|Most Common Silverado Problems||Average Mileage Issue Occurs||Average Price to Repair the Problem|
|Excessive Oil Consumption||80,500||$2,700 (Maybe due to a defect in the fuel management system).|
|Dashboard Instrument Failure||84,400||$220|
|Steering Shaft Issues||39,050 – 88,799||$190 – $600|
|Fuel Level Sensor Failure||122,682||$1,071 – $1,291|
|Daytime Running Light Burnout||Prone to Burnout Throughout Lifespan||$82 – $98|
|Fuel Injector Issues||64,458||$789 – $911|
Although the actual price to repair your vehicle will depend on the age, location, and repairs being done, the average repair cost for a Silverado seems to be both high and low. According to yourmechanic.com, the estimated price for most Silverado repairs ranges from $95 to $4634, with an average price of about $301.
Are Silverado’s Prone to Rust Issues?
Rust is an inevitable part of owning a truck, and at some point, all truck owners will have to face this problem. That being said, one of the biggest complaints people have about Chevy trucks is their reputation for rust, with some owners having reported rust as early as three to five years. Drivers should watch for rust in areas such as the frame, wheel wells, in the bed of the truck, and around the undercarriage.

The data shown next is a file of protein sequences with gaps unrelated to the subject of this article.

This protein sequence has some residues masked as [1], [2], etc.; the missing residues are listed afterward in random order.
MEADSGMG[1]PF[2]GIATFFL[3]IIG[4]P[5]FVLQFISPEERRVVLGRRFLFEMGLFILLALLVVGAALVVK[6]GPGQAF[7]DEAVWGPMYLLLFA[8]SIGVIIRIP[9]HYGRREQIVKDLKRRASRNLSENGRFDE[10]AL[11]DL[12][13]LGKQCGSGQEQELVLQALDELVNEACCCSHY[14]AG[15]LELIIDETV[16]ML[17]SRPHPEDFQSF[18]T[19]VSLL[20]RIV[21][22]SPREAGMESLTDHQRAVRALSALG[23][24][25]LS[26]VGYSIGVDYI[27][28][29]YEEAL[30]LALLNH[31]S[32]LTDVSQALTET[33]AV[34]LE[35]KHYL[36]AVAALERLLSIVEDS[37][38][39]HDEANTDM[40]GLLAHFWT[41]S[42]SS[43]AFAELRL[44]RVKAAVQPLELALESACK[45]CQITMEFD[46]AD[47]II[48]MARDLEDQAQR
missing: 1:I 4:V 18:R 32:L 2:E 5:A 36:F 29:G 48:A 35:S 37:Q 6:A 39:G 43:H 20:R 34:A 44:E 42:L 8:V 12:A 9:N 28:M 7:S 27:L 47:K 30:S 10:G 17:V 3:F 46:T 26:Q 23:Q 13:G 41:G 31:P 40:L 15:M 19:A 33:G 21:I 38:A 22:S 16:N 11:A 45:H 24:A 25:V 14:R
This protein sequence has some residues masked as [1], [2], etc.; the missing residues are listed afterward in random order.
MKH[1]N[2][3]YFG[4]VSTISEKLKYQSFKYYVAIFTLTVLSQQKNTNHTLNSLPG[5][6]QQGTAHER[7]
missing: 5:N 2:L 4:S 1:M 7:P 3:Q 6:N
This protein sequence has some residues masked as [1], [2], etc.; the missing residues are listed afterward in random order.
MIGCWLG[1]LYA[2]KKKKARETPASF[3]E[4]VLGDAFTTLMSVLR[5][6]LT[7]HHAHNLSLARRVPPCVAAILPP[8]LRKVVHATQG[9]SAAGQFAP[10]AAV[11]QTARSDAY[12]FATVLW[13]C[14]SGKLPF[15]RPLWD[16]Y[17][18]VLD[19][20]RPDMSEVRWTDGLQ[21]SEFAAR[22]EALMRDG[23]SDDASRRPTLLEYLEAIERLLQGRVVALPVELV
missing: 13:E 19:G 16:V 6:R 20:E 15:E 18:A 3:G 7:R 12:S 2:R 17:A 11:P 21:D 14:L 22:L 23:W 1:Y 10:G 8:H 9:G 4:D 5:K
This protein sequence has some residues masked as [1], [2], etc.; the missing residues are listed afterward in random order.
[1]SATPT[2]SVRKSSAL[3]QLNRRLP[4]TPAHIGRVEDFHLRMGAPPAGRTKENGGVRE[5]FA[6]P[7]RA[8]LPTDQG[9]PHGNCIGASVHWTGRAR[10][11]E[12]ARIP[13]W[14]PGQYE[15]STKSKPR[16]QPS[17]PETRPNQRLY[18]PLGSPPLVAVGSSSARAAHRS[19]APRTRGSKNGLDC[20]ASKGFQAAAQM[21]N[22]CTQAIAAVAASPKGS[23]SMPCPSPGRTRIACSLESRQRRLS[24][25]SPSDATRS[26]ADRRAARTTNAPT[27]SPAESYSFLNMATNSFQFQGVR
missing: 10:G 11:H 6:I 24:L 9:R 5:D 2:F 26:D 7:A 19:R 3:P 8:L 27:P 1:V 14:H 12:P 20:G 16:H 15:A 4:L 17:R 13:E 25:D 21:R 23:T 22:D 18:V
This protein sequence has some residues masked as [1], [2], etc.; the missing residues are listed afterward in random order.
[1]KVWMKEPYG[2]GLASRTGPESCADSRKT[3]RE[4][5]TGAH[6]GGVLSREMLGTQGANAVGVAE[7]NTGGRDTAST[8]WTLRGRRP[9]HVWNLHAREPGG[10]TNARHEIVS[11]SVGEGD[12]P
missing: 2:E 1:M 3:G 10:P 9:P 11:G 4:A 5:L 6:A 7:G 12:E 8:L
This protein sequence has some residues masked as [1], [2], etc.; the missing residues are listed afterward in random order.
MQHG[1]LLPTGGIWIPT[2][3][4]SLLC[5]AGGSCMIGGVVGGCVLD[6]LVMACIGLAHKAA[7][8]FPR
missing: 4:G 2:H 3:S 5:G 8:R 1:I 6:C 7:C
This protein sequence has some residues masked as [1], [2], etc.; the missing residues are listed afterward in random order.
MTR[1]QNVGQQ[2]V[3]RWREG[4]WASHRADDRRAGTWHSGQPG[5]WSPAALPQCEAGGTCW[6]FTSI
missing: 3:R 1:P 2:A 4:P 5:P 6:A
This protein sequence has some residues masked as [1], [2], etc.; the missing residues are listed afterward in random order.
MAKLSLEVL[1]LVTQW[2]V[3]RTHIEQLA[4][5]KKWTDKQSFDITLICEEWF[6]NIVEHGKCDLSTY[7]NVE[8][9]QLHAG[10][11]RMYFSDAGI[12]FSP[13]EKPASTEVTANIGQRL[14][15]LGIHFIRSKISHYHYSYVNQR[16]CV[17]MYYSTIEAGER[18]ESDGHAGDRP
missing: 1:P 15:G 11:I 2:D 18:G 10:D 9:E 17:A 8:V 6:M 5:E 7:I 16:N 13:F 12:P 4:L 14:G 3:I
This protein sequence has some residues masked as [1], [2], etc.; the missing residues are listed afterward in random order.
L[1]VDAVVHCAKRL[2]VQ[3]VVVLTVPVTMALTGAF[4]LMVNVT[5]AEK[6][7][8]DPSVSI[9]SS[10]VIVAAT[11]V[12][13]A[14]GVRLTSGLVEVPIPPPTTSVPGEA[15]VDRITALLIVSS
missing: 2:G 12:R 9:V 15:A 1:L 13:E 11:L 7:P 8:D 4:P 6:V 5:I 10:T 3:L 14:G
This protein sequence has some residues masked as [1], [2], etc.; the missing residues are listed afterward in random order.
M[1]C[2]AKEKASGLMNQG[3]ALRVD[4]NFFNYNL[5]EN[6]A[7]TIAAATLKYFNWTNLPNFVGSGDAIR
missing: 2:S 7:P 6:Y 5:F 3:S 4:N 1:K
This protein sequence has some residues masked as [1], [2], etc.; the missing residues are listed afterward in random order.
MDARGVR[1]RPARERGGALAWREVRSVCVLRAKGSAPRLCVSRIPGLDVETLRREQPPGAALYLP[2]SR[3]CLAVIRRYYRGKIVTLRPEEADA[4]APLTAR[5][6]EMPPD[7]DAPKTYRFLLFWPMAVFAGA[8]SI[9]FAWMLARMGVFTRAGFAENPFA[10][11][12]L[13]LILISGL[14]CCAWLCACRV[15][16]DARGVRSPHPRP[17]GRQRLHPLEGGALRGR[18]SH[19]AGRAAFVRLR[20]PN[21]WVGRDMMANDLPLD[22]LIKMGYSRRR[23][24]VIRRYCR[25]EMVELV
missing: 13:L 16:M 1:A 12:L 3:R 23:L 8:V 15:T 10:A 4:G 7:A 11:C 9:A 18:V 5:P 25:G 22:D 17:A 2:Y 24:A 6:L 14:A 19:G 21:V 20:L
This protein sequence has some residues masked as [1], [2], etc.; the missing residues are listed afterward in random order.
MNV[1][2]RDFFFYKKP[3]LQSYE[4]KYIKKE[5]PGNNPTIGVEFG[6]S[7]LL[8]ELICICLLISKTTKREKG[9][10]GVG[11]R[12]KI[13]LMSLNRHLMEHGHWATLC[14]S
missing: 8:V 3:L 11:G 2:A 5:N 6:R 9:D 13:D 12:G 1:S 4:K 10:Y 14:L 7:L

There is a widespread rumor swirling around that Chevrolet purposely uses subpar materials because they want users to replace their vehicles more quickly. However, this theory has never been proven and does not work as a business model because drivers would be more likely to not buy from the brand again. Furthermore, while Chevy has a reputation for rust, it does not appear that the company is any worse than many other popular truck brands.
How Long Do Silverado’s Actually Last?
One of the best ways to gauge how long a Silverado might last is to look at how long others have. Luckily, thanks to the many automotive marketplaces popping up online, finding this information has become easier than ever. We looked at high-mileage Silverado’s on both CarGurus and Autotrader to find out how long a well-maintained Silverado could potentially last.
- 2005 Silverado 2500HD LT 4WD – 400,000
- 2004 Silverado 2500HD LS 4WD – 398,493
- 2000 Silverado 1500 LS Extended Cab 4WD – 397,500
- 2011 Silverado 3500 LT LB 4WD – 385,546
- 2003 Silverado 1500 LS Extended Cab RWD – 378,173
- 2017 Silverado 1500 – 732,100
- 2016 Silverado 1500 – 622,265
- 2003 Silverado 2WD – 550,000
- 1994 Silverado 1500 2WD – 444,488
- 2010 Silverado 1500 LT – 420,661
According to these numbers, it is very possible to get well above 200,000 miles with a Silverado when you keep up on the vehicle’s scheduled maintenance, make repairs as soon as needed, and watch for rust in problematic areas.
If you’re considering buying a used Silverado it’s worth investing a few dollars to check the VIN number against the vehicle database. An audit with a company like VinAudit (links to VinAudit) will guard against Mileage fraud, Salvage rebuilds, Title washing, Vin cloning, and a ton of other uglies.